If a player on an injured list is traded, the player can be transferred directly from his former club's 7-day, 10-day, 15-day, or 60-day Injured List to the corresponding Injured List of his new club. Time spent on a 7-day, 10-day, 15-day, or 60-day Injured List prior to the trade counts toward the minimum number of days required before the player is eligible to be reinstated.

If a player on an MLB 60-day Injured List DL is claimed off waivers after the conclusion of the MLB regular season but prior to the deadline for reinstating players from the 60-day Injured List, the player can be transferred directly to the 60-day Injured List of his new club.

A player accrues one day of MLB Service Time for each day of the MLB regular season spent on an MLB Injured List.

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  • Hagsag 28 min 7 sec ago (view)

    Baseball America is showing a big group of players that have been released.

     

  • Arizona Phil 14 hours 33 sec ago (view)

    The Cubs have released minor league catcher Rafelin Lorenzo. He was selected from the Pittsburgh Pirates in the AAA Phase of the 2018 Rule 5 Draft and spent the 2019 season at South Bend. He was eligible to be a minor league 6YFA post-2020. 

     

  • JustSayin' 1 day 23 hours ago (view)

    The organizations will cut rosters down, as if the full-season teams were breaking camp to start the season, THEN pay the remaining minor leaguers $400/week or whatever.  That's similar to what costs would have normally been but the "one last chance" players who got spring training invitations this year and didn't have an obvious roster spot won't be getting their last chance.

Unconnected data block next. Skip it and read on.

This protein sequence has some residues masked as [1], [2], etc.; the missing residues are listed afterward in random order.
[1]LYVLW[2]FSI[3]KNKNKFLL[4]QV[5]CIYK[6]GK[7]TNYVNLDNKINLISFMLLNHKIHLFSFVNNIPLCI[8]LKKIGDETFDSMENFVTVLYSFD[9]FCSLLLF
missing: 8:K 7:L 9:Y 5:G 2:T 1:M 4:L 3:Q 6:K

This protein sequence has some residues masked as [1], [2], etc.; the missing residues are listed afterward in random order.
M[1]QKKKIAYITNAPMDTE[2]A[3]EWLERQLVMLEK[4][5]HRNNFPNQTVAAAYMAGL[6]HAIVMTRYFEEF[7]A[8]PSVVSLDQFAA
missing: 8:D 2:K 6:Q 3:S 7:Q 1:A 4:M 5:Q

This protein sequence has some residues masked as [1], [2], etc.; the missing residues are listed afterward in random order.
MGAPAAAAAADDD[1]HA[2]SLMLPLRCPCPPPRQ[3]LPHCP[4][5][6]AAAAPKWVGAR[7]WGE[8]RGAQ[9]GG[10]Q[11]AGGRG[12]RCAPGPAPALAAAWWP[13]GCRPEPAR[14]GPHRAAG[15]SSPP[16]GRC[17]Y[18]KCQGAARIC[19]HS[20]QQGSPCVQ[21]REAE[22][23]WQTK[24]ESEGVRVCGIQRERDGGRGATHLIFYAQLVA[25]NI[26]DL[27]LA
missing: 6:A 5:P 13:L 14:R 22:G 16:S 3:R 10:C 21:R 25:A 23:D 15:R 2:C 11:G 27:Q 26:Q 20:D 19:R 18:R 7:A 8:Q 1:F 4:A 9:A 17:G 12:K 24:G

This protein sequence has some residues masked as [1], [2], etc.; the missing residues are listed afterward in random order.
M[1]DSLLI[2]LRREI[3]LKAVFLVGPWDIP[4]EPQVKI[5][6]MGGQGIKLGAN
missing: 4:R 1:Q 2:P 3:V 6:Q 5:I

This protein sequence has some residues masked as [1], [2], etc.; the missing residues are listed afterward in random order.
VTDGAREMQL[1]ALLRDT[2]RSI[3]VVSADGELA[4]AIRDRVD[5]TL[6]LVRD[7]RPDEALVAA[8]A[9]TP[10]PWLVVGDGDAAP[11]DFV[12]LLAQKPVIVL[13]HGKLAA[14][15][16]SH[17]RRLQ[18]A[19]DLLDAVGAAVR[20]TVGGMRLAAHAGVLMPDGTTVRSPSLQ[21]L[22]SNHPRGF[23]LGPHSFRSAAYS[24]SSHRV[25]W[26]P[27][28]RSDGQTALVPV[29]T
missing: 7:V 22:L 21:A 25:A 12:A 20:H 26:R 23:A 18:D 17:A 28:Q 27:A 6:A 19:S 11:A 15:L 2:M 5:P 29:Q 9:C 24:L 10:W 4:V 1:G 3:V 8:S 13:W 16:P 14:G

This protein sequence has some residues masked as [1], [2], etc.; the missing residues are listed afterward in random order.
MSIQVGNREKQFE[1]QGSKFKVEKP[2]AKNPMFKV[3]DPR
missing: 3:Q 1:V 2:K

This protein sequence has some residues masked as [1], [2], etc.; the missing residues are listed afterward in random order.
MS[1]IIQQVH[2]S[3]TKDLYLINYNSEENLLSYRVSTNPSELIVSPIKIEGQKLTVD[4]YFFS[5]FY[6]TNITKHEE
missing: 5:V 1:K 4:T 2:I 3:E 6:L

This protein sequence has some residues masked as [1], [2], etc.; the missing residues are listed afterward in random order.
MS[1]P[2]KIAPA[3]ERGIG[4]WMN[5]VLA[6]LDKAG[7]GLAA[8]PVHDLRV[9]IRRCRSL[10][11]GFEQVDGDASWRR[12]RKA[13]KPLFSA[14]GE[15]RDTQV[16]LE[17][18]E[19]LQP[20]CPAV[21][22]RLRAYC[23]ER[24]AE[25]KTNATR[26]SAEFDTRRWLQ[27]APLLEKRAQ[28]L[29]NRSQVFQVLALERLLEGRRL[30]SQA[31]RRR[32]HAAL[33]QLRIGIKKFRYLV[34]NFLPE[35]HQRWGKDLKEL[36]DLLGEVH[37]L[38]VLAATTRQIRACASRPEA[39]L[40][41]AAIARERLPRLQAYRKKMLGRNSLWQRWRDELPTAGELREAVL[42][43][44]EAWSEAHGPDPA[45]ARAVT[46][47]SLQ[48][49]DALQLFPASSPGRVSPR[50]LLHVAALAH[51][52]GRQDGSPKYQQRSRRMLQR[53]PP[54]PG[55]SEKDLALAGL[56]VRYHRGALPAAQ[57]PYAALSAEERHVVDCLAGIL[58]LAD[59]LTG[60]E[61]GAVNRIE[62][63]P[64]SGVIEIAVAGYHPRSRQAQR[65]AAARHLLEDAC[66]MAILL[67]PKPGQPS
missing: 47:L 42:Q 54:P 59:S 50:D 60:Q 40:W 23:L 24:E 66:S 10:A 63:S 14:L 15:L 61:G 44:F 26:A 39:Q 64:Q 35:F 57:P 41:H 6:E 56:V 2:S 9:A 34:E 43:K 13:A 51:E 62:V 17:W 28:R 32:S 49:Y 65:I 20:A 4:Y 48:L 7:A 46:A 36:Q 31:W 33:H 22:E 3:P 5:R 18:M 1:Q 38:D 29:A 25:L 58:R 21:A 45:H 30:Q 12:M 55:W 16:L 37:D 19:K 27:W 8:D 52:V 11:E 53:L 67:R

• crunch 2 days 51 min ago (view)

    "According to Jeff Passan of ESPN, all minor league players will be receiving $400 per week from MLB through at least May 31."

    so that's where that promise landed.  the scary thing is that's still more than some in the low minors make on a weekly basis.

     

  • crunch 4 days 17 hours ago (view)

    "Jeff Passan of ESPN writes that the players and league agreed that the 2020 season won't start until "there are no bans on mass gatherings that limit the ability to play in front of fans, there are no travel restrictions and medical experts determine games will not pose a risk to health of teams and fans." Passan does add that the two sides "will consider the feasibility of playing in empty stadiums" and also at neutral sites.

     

  • crunch 4 days 23 hours ago (view)

    i miss baseball.  it could happen in june...it may happen in late may...it might not happen either way.

    there's so many things getting messed up right now i would get lost making a list.  there's some college guys making a serious "okay, we need to look at that guy" push that's dead.  former cubs draft pick russell smith (2017, LHP highschool) took last season off for injury (TCU college) and returned with a low 90s fastball, impressive control, and a MLB-quality changeup.  his "comeback" was 4 games and done thanks to this current situation...

     

  • JustSayin' 5 days 1 hour ago (view)

    COVID 19 + a short draft + Manfred's obsessive drive to shrink the minor leagues will change baseball forever.  It WAS still America's grass roots sport.  Where I live, from June through August, you could see a quality live game any day of the week, within an hour's drive.  I believe that era is over.  What's going on will have ripple effects, contracting serious college ball, college summer leagues and independent pro ball just as much as the MiLB systems.  With those changes, some of the game's charm will also go.  I've seen a kid from Cape Cod play in the Ca